An FEC complaint was filed today against the John Boehner connected super PAC, the Congressional Leadership Fund for taking $2.5 million in illegal campaign contributions.
The FEC complaint filed by Public Citizen, Friends of the Earth-US, Greenpeace and Oil Change International accuses Chevron of making, and the Boehner affiliated super PAC of accepting $2.5 million in illegal campaign contributions.
According to Public Citizen,
In October, Chevron gave $2.5 million to the Congressional Leadership Fund, a super PAC reportedly tied to House Speaker John Boehner (R-Ohio) and the congressional campaign committee of the Republican Party. Government contractors such as Chevron are strictly prohibited by federal law from making “any … contribution to any political party, committee or candidate for public office or to any person for any political purpose or use.
The ban, also known as the “pay-to-play” prohibition, was passed by Congress in 1940 to curb corruption and the appearance of corruption due to the unique circumstances of private businesses bidding for lucrative government contracts. Such laws have been repeatedly upheld by the courts, starting with the 1995 Blount v. Securities and Exchange Commission decision and more recently in the Green Party of Connecticut v. Garfield decision in 2010 and the Wagner v. FEC decision last year.
Boehner’s has never been afraid to make it publicly known who owns him. In 1996, Bob Herbert wrote about Boehner dishing out checks from the tobacco industry to his fellow Republicans on the House floor, “One day last summer Representative John A. Boehner of Ohio, chairman of the House Republican Conference, decided to play Santa Claus. Perhaps he was bored. Debates were being conducted on such issues as funding for foreign operations and a proposal to amend the Constitution to outlaw desecration of the flag. In any event, Mr. Boehner took it upon himself to begin handing out money from tobacco lobbyists to certain of his colleagues on the House floor.”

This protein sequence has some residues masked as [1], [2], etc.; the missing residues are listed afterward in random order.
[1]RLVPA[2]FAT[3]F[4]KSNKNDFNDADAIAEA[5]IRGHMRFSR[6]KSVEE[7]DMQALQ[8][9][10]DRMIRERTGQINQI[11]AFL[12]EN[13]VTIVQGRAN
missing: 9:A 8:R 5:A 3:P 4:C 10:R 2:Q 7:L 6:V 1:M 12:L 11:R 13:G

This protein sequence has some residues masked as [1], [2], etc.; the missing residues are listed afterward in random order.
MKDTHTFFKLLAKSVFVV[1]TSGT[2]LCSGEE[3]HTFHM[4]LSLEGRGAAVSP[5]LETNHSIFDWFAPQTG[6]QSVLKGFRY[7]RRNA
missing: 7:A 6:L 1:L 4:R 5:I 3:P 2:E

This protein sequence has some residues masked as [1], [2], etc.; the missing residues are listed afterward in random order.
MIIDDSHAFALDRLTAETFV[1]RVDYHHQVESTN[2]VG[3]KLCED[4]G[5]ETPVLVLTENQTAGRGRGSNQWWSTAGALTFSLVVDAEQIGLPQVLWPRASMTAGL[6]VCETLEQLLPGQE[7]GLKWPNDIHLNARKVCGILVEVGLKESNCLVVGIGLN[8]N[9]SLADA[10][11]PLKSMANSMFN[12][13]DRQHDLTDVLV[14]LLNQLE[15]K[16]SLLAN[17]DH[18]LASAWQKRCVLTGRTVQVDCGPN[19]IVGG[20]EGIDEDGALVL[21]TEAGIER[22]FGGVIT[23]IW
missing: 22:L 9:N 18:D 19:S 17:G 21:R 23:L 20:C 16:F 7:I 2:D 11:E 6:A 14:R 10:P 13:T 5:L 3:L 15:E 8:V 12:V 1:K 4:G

Last year, Boehner invested in oil companies that would benefit from Keystone XL. He then used his position as Speaker of the House to push for passage of the pipeline. Boehner has long sold his votes to the highest corporate bidder, but violating the law by taking contributions from a federal contractor is a new low even for him. John Boehner isn’t just a poor leader. He is quite possibly a criminally corrupt leader who is abusing his power.
The Chevron donations mattered because they accounted for 22% of the entire total raised by the Congressional Leadership Fund in 2012. Of the $11.3 million the super PAC raised, $9.4 million was spent attacking 14 House Democratic candidates. It is not a stretch to say that Boehner might be leading a smaller House majority today if not for Chevron’s $2.5 million contribution during the last month of the 2012 campaign.
Boehner’s behavior is another reminder that no matter what laws are passed, only the public funding of elections will eliminate the corruption of our electoral process by special interest dollars.
Until then, it’s time for John Boehner to go.